Slim-Fizz's 'Gastric Band In A Glass' - Does It Work And Should We Be Wary?

#ICYMI

Every now and again, a weight loss product comes along with a claim so bold, it’s difficult to ignore it.

Especially with summer around the corner and certain Adverts Which Won’t Be Named - *cough* - screaming in our faces about being ‘beach body ready.’



This week, it's all about Slim-Fizz, a ‘gastric band in a glass’ that claims to simulate the feeling of fullness by expanding in your stomach.

The dissolvable effervescent tablets, that look a lot like that hangover-easing Berocca in your desk drawer, but instead of eliminating your strong desire for a 2pm snooze, claims to help you shed the pounds by making you eat less when you take one before a meal.

So, is Slim-Fizz the 'miracle cure'? Dr Helen Webberley, the GP for Oxford Online Pharmacy, says not - and warns that we should be very wary.

“The main ingredient of Slim-Fizz, a weight loss product from Proto-col, is Glucomannan, a gel which expands in the stomach to fill it and reduce feelings of hunger,” she says.



So what is glucomannan?

Most commonly used as a thickener in Japanese cooking due to its ability to absorb water, it’s a sugar made from the root of the konjac plant. When it’s used in weight loss aids as an appetite suppressant, it does much the same thing as it does in the kitchen, but this time inside your stomach, absorbing water and expanding into a soluble gel to form a ‘bulky fibre’ before being expelled via the, erm, usual route.

There are things to be cautious of. If you don’t drink enough water with glucomannan, for example, the fibre can literally clog up your digestive system, causing internal blockages and in rare cases, choking by blocking your throat.

There are also concerns it can make other medications ineffective and because it’s a fibre, suddenly increasing your intake of it by taking Slim-Fizz three times a day can also cause diarrhea, bloating and stomach pains. It could also be dangerous for people with diabetes as it can lower blood sugar levels. In short, as with most diet pills, it’s far from the simple skinny hack it presents itself as.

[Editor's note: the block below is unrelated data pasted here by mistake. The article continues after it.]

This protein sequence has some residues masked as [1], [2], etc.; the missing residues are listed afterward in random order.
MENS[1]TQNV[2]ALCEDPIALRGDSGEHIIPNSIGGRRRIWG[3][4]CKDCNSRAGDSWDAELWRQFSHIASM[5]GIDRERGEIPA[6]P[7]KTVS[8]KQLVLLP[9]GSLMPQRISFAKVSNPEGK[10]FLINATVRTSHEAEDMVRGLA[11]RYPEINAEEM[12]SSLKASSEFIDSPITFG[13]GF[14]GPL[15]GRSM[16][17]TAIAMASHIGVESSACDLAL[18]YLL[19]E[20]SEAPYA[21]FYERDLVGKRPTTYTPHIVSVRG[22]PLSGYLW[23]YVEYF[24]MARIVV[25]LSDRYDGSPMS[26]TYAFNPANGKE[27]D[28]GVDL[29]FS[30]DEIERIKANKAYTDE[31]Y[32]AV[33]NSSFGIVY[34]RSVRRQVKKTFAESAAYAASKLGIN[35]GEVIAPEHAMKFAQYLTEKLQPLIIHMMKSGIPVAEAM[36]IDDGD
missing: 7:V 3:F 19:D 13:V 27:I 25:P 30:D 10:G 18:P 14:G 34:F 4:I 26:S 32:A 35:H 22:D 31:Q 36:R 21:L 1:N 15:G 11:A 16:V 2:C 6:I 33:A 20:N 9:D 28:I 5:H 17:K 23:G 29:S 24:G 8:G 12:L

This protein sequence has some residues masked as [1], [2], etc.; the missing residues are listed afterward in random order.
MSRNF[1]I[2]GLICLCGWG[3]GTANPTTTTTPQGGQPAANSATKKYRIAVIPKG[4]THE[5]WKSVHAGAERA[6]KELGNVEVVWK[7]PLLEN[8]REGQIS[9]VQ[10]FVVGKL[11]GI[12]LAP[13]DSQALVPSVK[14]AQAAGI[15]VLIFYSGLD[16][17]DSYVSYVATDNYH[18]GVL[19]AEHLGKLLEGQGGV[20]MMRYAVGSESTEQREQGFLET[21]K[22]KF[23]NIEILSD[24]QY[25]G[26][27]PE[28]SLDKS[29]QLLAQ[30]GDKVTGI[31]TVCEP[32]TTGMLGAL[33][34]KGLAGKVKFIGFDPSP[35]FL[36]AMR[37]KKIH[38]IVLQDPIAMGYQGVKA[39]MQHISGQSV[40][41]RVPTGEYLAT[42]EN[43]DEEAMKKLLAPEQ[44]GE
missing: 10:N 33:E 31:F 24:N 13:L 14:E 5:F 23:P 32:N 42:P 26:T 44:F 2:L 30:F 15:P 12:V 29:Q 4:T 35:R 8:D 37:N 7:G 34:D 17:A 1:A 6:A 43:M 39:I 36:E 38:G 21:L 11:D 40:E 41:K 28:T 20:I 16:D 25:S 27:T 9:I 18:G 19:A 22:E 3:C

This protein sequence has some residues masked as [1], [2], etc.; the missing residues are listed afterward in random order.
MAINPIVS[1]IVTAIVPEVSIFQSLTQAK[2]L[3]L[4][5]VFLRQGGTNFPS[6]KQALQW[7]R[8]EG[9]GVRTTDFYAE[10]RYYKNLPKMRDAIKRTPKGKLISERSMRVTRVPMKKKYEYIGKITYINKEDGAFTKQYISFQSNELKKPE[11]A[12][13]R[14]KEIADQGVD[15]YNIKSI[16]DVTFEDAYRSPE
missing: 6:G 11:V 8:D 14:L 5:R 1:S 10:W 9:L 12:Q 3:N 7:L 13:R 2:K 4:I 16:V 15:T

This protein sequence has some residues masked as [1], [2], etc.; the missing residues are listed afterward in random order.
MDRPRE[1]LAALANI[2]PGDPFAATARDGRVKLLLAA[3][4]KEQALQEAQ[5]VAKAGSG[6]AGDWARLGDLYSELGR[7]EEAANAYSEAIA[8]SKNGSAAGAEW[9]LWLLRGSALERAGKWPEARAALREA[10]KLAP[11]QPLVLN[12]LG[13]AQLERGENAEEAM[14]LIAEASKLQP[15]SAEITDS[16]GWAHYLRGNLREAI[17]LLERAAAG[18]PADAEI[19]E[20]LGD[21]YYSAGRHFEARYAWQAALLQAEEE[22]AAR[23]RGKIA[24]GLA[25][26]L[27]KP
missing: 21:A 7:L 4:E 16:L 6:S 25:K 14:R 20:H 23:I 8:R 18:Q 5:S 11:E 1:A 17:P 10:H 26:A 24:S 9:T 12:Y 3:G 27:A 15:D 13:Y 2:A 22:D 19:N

“It has not been medically evaluated in clinical trials and its safety is unknown,” says Webberley. “There are fully evaluated licensed weight loss medications, and doctors would advise people to ask the help of a doctor before ingesting chemicals with unknown safety profiles. It has only shown effective weight loss when used in conjunction with a calorie controlled diet, which alone would achieve weight loss anyway.”

Which means that boring as it may sound, running round the park, whipping up a vegetable juice in your blender and restricting Dorito binges to weekends only are far more likely to give you the figure you want than any supposed ‘miracle cure’.

“Most of us realise really that these type of diets are not sustainable on a long term basis and a balanced diet and appropriate exercise is the only realistic way of achieving a healthy weight loss,” says Mary George, of eating disorder charity Beat.

She warns that as with all diet pills, though, Slim-Fizz is likely to appeal to the vulnerable and the desperate.

“The claims that this type of product make can prey upon those who are desperately looking for any way in which to lose weight and can mistakenly believe that this is the answer,” she says. “Although in reality it could be a dangerous path for someone who is already underweight to follow.”

In short? Pass us the blender.

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Slim-Fizz makes you feel fuller by expanding in your stomach. Copyright [Rex]